National Art & Culture Quiz

A jokey quiz that questions the ways in which the viewer might actively participate in shaping their perception of the world and of the media.

00:00Copy video clip URL Instructions on how to properly adjust your television set’s color and contrast.  

01:15Copy video clip URL “Did you just get up from your seat to adjust your set? How actively do you participate in forming your picture of the world? How actively can you participate in forming your picture of the world? And what is the nature of that participation? We’ve designed a quiz which will ask you to consider these questions.” Onscreen text: “The National Arts & Culture Quiz.” 

01:50Copy video clip URL Instructions for the quiz, asking you to write down answers on a sheet of paper, with the example question “1. Did you adjust your set?” 

02:03Copy video clip URL In a park, a sign onscreen reads “Society for Preservation of Ambiguous Effects. Perception Test. win a prize!” Nick Despota asks participant Margaret Smith what she sees in a series of Rorschack tests and what the images suggest to her, what it function might be. “Radar,” she says, about the first one. Dipota interviews several other participants, including a mustachioed man who identifies it as “a Rorschach test ink blot” before being pressed and admitting, “It looks like an angel to me.” Another woman says a picture looks like “fallopian tubes.” 

04:45Copy video clip URL “In each of the following questions, are ‘A’ and ‘B’ the same?” Two boxes, on the left and right sides of the screen, either filled with a solid color or highlighting an element of a background image. 

05:38Copy video clip URL Comparing “A. organ” and “B. organ,” followed by the playing of an electronic organ with the word “organ” superimposed over it and by an open mouth, also with the word “organ” superimposed.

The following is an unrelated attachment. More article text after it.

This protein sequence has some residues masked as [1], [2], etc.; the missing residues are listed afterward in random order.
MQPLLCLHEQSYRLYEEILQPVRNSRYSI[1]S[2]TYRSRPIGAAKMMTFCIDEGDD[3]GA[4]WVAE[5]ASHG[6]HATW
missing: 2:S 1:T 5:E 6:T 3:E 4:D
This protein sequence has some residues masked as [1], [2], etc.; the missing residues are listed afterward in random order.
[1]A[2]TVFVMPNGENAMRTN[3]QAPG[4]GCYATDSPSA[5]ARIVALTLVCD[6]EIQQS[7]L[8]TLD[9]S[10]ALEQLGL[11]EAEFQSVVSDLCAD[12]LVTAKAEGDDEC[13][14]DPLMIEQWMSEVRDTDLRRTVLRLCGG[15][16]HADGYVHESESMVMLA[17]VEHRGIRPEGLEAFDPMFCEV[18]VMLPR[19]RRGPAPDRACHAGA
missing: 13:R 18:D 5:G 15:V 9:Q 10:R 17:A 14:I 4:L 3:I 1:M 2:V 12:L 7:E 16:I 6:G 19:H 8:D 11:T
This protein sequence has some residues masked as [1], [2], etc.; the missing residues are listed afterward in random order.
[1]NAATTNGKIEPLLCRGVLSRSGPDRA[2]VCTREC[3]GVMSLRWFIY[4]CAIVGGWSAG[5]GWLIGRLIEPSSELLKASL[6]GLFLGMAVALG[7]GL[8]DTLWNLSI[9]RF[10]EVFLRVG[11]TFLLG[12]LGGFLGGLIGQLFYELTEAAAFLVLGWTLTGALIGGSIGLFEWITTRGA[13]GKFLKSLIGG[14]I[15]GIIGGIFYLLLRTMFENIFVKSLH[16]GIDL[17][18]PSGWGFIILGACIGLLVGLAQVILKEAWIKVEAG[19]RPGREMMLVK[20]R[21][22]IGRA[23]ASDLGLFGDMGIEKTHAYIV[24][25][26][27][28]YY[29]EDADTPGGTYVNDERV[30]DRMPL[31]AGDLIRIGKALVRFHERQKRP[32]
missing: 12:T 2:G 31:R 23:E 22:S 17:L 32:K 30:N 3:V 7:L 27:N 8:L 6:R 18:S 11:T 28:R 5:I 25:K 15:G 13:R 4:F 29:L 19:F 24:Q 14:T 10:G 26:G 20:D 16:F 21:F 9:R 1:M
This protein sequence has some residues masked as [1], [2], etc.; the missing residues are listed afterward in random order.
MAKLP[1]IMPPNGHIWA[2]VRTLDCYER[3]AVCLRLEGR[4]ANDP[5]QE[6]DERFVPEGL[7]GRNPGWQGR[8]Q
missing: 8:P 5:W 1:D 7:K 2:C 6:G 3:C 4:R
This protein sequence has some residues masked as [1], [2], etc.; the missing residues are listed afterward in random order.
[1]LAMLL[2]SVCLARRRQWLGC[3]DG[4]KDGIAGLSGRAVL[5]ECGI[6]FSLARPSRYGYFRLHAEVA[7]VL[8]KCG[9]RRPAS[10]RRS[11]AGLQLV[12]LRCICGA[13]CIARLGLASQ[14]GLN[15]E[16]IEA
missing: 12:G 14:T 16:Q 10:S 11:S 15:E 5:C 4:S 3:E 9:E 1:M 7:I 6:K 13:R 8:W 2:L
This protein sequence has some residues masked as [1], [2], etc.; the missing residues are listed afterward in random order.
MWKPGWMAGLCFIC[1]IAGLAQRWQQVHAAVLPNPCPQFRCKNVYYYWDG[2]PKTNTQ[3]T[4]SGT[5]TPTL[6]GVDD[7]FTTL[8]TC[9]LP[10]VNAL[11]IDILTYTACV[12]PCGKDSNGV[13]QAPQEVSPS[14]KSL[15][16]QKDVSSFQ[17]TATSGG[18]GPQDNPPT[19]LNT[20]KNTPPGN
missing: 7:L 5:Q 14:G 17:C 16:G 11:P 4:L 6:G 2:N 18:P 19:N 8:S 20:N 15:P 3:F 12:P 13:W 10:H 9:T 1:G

05:57 Despota asks participants to compare two scratch and sniff stickers. 

07:12 “Craig Goldwin is a professional wine taster and columnist. His system for evaluating wines has received national recognition.” Goldwin discusses the function of the tongue and where on the tongue it is most sensitive to which tastes, and how little the general public understands about taste and smell. He offers a brief, simple vocabulary lesson to allow people to converse more freely about wine, and then demonstrates his method of rating and evaluating a wine. 

10:16 Orson Welles’ wine commercial for Paul Masson wine is the “B” for Craig Goldwin’s “A”: “We will sell no wine before its time.”

10:54Copy video clip URL Despota asks people what an arch symbol means. Nobody knows, but one speculates that it means: “Danger: Church Crossing.”

13:34 “In each of the following questions, decide whether the central figure, in this case a square, is concealed in “A”, “B”, or “C.”  Starts with simple line drawings, then moves to real world images, a painting of The Assumption, a weather report, and a TV preacher. 

20:11 People in the park wear a pair of tinted glasses and look through magnifying glasses.

20:44 End credits. 

21:30 Answer Sheet. 

21:46Copy video clip URL Excerpt from “Potential Applications and Limitations”: Images of video tapes and video equipment, intercut with footage of children playing, diagrams, animals, a TV set, various other images in the montage. 

 

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